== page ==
For example, a 70-200mm lens on a 1.5x crop-factor body gives you the equivalent of a 105-300mm lens. A perfect compact wildlife setup.

APS-c cameras crop factor can be a great benefit for wildlife photography - Full Frame or APS-C for Wildlife Photography - Which is Best?

APS-C cameras crop factor can be a great benefit for wildlife photography.

ISO Sensitivity

One of the large benefits of a full frame camera is that of better image quality when shooting at high ISO. The larger sensor means in the individual pixels (and light sensitive photo sites) are larger than those on an APS-C type camera. This means as a general rule they are more sensitive to light, allowing cleaner noise-free images at high ISO settings, something that is fabulous when trying to work and photograph wildlife in low light conditions.

Now with modern sensor advances, APS-C models of the past few years have come up leaps and bounds in terms of ISO performance – easily being useable to ISO 6,400. But, if low light usability is key for the subjects you’re working with, a full frame camera is still king.

Full Frame or APS-C for Wildlife Photography - Which is Best?

APS-C cameras can still make great results at a high ISO.

Depth of Field

When comparing that of full frame sensors with APS-C models, one extra thing to consider is the depth of field characteristics and how areas are rendered out of focus.

With the smaller sensor in APS-C models, they give the effect of having a larger depth of field at equivalent apertures when compared to a full frame camera. This means that if you are going after images that render clean bokeh and have a very restricted depth of field to isolate and direct your viewer’s attention to your subject, a full frame model will be better suited.

Full Frame or APS-C for Wildlife Photography - Which is Best?

Full frame cameras are great for shallow depth of field effects.

Of course, if you do a large amount of macro work and want to maximize the depth then an APS-C camera might be right up your alley.


In the past few years, technology has advanced in resolution steadily, with cameras being introduced that have high 36-42 megapixel sensors. For the most part, ultra high-res sensors have been used in the realms of advertising and commercial photography for years. But of course, now having been brought into DSLRs they offer photographers more flexibility.

The high resolutions models are mainly full frame sensors, as packing huge numbers of pixels onto small sensors can heavily impact their quality. The FX models that have high resolution offer a unique advantage, as they make the most of the benefits of full frame models, yet offer the ability to crop heavily to replicate the crop factor of those advanced APS-C DSLRs.

Often a disadvantage is that these high-resolution cameras are slower in terms of frames per second, due to internal data writing limitations. But this is advancing all the time, especially with new forms of storage media offering faster write times.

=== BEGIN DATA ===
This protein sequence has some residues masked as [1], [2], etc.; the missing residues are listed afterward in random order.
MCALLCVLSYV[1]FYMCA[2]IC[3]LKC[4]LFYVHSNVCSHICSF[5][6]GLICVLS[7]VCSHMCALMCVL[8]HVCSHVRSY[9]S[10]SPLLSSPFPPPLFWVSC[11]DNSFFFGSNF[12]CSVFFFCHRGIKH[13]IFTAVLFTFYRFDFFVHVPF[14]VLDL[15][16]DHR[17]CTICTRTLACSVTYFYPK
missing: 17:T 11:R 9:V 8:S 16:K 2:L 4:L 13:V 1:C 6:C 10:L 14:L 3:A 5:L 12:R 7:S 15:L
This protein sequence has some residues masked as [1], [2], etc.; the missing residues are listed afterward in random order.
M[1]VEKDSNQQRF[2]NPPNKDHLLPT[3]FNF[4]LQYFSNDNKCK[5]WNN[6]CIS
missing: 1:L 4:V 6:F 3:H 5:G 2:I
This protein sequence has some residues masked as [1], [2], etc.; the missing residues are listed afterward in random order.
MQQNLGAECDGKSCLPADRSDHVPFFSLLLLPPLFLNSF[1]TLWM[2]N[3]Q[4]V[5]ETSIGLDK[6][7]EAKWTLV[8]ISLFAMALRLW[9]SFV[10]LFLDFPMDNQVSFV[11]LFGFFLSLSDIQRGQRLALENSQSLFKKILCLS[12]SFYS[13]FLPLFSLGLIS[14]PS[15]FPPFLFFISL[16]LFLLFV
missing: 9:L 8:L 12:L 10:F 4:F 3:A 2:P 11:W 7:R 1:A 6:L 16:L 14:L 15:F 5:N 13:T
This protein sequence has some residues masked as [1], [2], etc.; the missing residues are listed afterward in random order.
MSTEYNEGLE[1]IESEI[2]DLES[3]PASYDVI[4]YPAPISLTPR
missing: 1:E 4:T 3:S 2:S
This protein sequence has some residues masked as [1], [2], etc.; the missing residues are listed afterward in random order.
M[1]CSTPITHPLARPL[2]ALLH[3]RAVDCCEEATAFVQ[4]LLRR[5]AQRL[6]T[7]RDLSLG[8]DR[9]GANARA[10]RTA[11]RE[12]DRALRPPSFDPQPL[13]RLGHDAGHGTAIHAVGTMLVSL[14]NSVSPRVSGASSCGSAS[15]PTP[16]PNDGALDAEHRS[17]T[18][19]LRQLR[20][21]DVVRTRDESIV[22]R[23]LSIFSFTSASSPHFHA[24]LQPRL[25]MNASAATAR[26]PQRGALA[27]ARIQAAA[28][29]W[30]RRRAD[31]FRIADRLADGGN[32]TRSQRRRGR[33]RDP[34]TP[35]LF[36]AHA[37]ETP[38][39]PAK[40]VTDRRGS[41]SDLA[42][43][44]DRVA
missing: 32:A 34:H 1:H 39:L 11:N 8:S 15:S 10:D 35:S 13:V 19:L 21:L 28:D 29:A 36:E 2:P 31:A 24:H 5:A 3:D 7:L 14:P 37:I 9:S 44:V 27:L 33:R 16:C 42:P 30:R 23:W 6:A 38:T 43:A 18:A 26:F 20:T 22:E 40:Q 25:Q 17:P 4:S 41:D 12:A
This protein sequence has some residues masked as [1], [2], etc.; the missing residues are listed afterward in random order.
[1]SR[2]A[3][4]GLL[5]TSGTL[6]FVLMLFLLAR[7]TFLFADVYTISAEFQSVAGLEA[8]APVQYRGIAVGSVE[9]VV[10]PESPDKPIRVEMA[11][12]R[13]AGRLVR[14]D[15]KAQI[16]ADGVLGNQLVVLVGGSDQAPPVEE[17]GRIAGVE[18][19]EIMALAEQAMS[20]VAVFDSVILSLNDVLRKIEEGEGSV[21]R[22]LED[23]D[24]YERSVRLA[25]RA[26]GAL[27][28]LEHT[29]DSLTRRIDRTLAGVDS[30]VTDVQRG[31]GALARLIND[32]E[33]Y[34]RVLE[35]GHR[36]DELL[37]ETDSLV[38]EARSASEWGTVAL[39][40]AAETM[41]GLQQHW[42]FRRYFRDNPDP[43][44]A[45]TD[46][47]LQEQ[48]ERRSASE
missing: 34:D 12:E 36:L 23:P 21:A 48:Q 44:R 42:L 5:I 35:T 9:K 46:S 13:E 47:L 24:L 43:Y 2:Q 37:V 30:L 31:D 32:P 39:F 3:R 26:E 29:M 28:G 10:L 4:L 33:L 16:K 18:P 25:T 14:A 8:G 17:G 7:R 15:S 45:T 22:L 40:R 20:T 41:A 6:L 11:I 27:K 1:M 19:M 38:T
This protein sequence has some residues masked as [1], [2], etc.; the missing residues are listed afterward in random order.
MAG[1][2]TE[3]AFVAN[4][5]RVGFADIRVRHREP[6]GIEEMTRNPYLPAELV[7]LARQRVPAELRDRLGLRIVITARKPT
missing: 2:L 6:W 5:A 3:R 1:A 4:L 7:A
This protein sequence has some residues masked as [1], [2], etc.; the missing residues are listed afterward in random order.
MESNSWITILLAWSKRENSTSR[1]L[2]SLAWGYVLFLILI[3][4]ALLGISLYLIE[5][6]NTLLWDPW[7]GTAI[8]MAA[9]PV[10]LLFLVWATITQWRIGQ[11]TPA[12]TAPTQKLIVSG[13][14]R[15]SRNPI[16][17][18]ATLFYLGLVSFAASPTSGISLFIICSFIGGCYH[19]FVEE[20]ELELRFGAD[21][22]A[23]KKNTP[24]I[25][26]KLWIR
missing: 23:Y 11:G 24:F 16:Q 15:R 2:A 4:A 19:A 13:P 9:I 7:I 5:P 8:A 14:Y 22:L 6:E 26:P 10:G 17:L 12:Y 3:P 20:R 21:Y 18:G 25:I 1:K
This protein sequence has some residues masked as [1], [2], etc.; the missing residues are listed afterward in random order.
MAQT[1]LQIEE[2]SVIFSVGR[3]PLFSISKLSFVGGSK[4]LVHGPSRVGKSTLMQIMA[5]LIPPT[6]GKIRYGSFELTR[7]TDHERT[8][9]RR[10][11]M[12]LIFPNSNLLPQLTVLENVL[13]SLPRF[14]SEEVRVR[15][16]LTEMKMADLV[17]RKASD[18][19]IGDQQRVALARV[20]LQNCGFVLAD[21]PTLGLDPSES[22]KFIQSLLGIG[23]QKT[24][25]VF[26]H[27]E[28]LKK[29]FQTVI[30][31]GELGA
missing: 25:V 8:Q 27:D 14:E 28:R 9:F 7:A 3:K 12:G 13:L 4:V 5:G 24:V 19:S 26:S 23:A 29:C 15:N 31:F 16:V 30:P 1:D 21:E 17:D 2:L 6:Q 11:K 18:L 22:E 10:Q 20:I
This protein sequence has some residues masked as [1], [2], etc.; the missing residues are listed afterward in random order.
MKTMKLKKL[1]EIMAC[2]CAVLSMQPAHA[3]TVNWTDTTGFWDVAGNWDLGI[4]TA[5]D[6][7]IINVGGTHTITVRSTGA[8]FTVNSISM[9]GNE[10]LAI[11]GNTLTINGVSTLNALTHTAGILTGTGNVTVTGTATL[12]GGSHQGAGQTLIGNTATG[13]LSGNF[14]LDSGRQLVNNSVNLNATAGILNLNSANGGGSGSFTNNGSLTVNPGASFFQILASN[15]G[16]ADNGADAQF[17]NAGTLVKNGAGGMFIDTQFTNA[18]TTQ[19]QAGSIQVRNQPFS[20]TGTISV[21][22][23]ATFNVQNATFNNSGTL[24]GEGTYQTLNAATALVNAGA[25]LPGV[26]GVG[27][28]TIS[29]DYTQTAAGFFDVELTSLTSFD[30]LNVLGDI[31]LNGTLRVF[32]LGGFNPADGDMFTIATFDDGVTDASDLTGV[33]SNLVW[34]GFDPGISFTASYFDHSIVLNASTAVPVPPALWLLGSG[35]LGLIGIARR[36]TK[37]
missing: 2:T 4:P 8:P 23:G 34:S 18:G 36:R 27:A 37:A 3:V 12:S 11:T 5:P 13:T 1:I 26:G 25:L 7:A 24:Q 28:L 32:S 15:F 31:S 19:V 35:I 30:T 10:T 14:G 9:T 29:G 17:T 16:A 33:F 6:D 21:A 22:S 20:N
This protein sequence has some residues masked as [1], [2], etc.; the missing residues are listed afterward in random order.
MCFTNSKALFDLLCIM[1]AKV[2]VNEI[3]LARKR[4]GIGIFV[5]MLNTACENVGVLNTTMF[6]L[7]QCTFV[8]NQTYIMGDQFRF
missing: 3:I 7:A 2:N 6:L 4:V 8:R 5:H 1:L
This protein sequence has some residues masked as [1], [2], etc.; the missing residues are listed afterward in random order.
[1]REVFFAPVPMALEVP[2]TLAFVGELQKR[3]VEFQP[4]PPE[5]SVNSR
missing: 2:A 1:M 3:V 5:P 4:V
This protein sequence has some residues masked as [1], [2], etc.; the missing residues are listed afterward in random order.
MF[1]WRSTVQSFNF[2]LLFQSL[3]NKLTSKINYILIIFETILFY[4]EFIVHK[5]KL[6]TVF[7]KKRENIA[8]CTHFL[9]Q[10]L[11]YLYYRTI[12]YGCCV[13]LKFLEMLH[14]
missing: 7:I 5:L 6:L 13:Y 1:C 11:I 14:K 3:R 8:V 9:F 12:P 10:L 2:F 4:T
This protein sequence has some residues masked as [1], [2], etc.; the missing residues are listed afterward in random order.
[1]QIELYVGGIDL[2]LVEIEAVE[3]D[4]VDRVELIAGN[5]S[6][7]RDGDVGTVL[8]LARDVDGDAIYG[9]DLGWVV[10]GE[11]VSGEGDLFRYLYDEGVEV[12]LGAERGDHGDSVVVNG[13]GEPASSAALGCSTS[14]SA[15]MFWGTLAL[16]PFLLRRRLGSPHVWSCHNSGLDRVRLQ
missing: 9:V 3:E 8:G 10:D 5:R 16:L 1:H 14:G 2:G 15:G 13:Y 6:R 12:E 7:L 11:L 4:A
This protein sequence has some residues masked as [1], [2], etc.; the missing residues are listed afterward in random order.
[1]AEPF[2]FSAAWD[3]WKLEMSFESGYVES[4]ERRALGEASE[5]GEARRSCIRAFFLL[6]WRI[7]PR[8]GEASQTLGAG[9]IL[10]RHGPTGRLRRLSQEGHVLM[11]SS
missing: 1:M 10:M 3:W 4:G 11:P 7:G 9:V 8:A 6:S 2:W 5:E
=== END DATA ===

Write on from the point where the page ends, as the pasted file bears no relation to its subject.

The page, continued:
Full Frame or APS-C for Wildlife Photography - Which is Best?

High megapixel full frame cameras offer great all-around performance.

The full frame camera with a high-resolution sensor can be somewhat of a perfect compromise for those wanting the ISO performance and bokeh rendering benefits of full frame, combined with the ability to crop. Providing, of course, that they aren’t to hung up on needing blazing fast frame per second shooting rates.


One factor that always plays a part when looking to buy new gear is that of cost. Full frame bodies by their nature are more expensive, with the chips inside being harder to engineer and more expensive to produce. APS-C cameras are often found at lower price points, but this depends on the body design and extra features such as speed, construction, and technologies implemented.

Some full spec APS-C cameras are significantly more expensive than full frame models due to the advanced autofocus features, frame rates, and build quality.

So what to choose?

For wildlife photography, it largely depends on your target subjects.

If you love photographing birds and small creatures, a high-end APS-C body that combines the crop factor with speed will serve you well. The crop factor is also a huge benefit if you want to get a longer telephoto reach without having to shell out for ultra-expensive super telephoto lenses. Meaning you can have a small set up that offers a good compromise for most situations.

If you want to truly get the best performance and quality, full frame models are where to look. The high-resolution sensors and excellent low light performance make for great image quality. However, of course, you’ll also need to invest in the best optics to make the most of them.

These are both costly and a large burden to carry around. However, if you want the best quality imaginable that’s what it takes. For those starting out investing, an APS-C model would be my recommendation. Save your funds to buy decent quality lenses, as these will largely make more of a difference to your images than a single stop of ISO or a slightly higher resolution sensor.